Development and Application of Detection Technologies in Food Microbiology

A special issue of Foods (ISSN 2304-8158). This special issue belongs to the section "Food Microbiology".

Deadline for manuscript submissions: closed (20 April 2024) | Viewed by 1635

Special Issue Editors


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Guest Editor
Department of Food Science and Engineering, Yangzhou University, Yangzhou, China
Interests: foodborne pathogens; phage; food safety; microbial contamination

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Guest Editor Assistant
Department of Food Science and Engineering, Yangzhou University, Yangzhou, China
Interests: foodborne pathogens; phage; food safety; microbial contamination

Special Issue Information

Dear Colleagues,

Food safety issues, caused by the consumption of food contaminated with pathogenic bacteria and viruses, have drastically increased in recent decades in many countries. Therefore, the development and application of detection technologies in the food chain have become important factors for the recognition and prevention of problems associated with food safety and public health. Despite the various technologies that have been developed and applied in routine laboratory analysis for food control, including biochemical identification methods, nucleic-acid-based approaches, and serological tests, some of these techniques are time-consuming and require sophisticated instruments and skilled personnel. Recently, biosensors based on optical, mass, and electrochemical technologies have emerged as effective tools for the detection of pathogenic bacteria and viruses. However, many drawbacks remain associated with this approach, resulting in inconvenience in food applications. This Special Issue focuses on the novelty and utility of detection technologies currently being explored and highlights the possibility of using them for the surveillance of foodborne illness outbreaks in the next decade. This could enable the establishment of early warning systems at every segment of the food chain from food production and processing to marketing.

Dr. Lei Yuan
Guest Editor

Dr. Wenyuan Zhou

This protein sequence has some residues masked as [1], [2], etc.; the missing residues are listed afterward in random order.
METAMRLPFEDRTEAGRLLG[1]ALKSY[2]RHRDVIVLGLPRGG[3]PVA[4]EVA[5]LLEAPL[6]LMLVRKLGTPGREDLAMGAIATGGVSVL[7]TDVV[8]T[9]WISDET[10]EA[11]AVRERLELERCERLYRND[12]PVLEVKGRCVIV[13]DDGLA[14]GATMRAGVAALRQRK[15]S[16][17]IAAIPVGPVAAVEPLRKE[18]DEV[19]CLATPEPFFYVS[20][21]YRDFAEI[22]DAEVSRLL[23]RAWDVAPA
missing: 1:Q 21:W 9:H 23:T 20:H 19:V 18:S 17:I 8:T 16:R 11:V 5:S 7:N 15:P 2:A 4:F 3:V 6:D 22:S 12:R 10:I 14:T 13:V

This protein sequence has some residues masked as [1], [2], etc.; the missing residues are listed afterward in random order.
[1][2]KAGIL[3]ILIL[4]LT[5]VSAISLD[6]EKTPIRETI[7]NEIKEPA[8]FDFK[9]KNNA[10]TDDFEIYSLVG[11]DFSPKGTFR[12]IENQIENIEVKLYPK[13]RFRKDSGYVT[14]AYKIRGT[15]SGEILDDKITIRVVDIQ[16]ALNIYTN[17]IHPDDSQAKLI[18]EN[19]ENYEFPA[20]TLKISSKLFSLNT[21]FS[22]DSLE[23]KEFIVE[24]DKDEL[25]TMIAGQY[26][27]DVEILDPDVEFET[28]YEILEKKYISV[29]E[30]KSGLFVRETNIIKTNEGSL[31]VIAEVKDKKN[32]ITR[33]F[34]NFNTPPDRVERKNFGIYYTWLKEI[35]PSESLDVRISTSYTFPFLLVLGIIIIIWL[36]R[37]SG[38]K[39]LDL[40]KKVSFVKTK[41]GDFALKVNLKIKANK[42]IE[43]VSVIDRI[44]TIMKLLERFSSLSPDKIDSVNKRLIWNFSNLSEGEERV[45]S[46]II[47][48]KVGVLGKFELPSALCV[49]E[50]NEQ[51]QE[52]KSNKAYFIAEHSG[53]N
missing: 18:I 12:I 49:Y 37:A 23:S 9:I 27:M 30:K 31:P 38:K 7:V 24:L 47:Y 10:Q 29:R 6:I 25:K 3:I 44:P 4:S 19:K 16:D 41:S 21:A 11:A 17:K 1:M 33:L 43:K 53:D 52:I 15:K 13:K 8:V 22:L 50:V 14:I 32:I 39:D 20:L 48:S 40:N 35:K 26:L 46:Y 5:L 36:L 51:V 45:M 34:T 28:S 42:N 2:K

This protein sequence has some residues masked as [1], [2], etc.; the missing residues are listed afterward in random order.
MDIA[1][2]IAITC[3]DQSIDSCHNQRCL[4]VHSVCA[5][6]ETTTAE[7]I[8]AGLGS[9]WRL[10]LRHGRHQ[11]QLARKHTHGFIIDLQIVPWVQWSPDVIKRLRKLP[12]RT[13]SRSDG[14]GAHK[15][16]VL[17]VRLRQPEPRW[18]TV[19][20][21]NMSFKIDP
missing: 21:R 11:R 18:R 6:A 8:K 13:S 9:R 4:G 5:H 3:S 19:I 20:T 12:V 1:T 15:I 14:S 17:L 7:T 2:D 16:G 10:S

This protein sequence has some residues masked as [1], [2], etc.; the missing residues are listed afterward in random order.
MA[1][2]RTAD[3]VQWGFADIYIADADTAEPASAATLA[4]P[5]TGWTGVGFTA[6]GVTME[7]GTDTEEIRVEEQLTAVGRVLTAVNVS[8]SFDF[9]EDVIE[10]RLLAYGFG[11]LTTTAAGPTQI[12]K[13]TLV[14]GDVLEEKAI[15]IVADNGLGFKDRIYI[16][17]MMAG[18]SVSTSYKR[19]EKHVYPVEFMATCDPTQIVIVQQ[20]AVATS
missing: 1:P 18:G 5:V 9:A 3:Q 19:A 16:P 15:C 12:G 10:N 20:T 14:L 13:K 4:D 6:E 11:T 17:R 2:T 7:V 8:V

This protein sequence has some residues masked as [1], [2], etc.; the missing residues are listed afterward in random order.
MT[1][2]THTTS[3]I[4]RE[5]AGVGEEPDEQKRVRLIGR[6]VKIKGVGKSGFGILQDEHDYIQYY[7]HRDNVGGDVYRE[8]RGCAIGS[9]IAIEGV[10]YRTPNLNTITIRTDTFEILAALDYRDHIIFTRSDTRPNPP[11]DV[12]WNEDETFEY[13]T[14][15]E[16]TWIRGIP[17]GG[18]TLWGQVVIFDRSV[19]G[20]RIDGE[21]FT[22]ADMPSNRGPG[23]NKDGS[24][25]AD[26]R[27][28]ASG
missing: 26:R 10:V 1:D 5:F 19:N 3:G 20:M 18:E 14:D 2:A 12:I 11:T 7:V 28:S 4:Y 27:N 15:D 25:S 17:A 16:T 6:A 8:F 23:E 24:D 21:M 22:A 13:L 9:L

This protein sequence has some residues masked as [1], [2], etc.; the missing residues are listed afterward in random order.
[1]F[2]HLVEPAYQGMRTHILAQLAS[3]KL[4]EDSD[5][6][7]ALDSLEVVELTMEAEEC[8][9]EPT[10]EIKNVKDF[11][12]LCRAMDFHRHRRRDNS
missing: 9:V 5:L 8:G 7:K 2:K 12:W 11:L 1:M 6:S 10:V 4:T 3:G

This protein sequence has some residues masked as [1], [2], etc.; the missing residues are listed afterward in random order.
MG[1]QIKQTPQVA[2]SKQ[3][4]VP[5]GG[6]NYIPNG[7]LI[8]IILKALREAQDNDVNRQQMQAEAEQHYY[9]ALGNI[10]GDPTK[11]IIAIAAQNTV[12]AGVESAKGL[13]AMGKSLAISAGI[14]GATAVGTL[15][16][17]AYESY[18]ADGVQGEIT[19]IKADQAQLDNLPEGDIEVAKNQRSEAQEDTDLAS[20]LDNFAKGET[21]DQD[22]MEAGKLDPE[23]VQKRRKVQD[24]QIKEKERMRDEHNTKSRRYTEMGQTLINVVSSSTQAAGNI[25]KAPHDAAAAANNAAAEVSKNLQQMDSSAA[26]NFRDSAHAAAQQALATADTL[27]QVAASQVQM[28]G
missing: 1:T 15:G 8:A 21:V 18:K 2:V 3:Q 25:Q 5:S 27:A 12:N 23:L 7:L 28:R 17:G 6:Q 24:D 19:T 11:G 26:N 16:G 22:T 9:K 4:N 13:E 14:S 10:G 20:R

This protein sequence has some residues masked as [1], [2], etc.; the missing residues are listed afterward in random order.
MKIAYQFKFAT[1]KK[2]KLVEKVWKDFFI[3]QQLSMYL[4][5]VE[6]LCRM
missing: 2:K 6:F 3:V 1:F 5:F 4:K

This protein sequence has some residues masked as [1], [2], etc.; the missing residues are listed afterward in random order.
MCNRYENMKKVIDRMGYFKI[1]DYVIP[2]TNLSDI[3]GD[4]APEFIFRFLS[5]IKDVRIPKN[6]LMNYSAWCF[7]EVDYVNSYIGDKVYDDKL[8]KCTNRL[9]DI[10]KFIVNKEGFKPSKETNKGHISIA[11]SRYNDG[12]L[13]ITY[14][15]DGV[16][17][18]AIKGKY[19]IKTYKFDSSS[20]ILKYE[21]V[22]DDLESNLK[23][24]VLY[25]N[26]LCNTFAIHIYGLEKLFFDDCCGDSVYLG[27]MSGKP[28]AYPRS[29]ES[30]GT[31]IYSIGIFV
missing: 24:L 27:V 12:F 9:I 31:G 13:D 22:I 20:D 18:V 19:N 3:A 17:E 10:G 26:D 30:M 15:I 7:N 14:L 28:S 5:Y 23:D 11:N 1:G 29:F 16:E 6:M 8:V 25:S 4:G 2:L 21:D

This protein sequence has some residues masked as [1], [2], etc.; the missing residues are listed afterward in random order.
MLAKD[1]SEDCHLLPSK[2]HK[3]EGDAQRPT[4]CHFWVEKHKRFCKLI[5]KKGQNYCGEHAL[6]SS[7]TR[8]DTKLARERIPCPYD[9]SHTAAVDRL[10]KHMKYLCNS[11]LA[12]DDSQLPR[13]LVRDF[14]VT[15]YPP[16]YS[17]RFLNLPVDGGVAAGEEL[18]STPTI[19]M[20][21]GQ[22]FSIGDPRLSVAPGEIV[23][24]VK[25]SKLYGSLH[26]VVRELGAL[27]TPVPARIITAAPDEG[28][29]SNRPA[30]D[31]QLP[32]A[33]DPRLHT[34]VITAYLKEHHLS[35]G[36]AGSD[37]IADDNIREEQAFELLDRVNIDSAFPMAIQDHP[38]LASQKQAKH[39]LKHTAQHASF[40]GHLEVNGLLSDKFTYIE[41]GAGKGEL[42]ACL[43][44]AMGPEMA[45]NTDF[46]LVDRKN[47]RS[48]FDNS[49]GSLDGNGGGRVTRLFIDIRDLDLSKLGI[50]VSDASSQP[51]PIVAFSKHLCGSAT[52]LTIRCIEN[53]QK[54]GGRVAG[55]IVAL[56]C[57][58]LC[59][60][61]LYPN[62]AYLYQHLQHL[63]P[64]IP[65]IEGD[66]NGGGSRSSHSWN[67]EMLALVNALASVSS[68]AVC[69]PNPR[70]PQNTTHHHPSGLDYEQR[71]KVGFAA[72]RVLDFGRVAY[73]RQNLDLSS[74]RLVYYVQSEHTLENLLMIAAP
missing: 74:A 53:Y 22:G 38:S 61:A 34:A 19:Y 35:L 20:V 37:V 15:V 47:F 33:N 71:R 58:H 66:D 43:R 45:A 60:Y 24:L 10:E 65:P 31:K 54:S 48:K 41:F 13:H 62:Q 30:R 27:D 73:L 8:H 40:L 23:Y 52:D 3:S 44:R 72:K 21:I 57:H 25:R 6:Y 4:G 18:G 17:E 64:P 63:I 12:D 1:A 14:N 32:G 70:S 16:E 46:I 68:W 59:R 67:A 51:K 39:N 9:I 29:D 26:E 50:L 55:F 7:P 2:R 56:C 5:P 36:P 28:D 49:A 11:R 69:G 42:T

Guest Editor Assistant

Manuscript Submission Information

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Keywords

  • foodborne pathogens
  • detection
  • virus
  • nucleic-acid-based approaches
  • serological tests
  • biosensor

Published Papers (1 paper)

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Research

14 pages, 295 KiB  
Article
Detection of Extended Spectrum ß-Lactamase-Producing Escherichia coli with Biofilm Formation from Chicken Meat in Istanbul
by Ali Aydin, Ali Anil Suleymanoglu, Abzal Abdramanov, Peter Paulsen and Emek Dumen
Foods 2024, 13(7), 1122; https://doi.org/10.3390/foods13071122 - 7 Apr 2024
Viewed by 1335
Abstract
Antimicrobial resistance is one of the major public health problems worldwide. This study aimed to detect the presence of extended-spectrum β-lactamase-(ESBL-)producing Escherichia (E.) coli in chicken meat in Istanbul, Türkiye. Raw chicken meat samples (n = 208) were collected from [...] Read more.
Antimicrobial resistance is one of the major public health problems worldwide. This study aimed to detect the presence of extended-spectrum β-lactamase-(ESBL-)producing Escherichia (E.) coli in chicken meat in Istanbul, Türkiye. Raw chicken meat samples (n = 208) were collected from different sale points and analyzed for ESBL-producing E. coli. In total, 101 (48.5%) isolates were confirmed as E. coli by PCR, of which 80/101 (79.2%) demonstrated multiple antibiotic resistance. Resistance against amoxicillin-clavulanic acid was most frequent (87.1%). Eighteen isolates (17.8%) demonstrated phenotypical ESBL resistance, as assessed by the double disc synergy test (DDST). Isolates were tested for the presence of β-lactamase genes and mobilized colistin-resistant genes. The blaTEM group was most frequently detected (97.02%), followed by blaCTX m (45.5%), blaSHV (9.9%), and blaOXA-2 (0.9%). However, mcr genes and blaNDM, blaKPC, blaVIM, and blaOXA-48 genes were not found in any isolate. E. coli strains were tested for biofilm formation in six different media [Nutrient broth, LB broth, Tryptone Soya broth (TSB), TSB containing 1% sucrose, TSB containing 0.6% yeast extract, and BHI]. Biofilm formation by E. coli isolates (44/101, 43.5%) was highest in TSB with 1% sucrose. It is worth noting that all biofilm-producing isolates were found to harbor the blaTEM-1 gene, which can indicate a high level of antibiotic resistance. This is the first report about ESBL-producing E. coli in poultry meat, the exposure of consumers in Istanbul metropolitan areas, and the ability of E. coli from this region to produce biofilms. Full article
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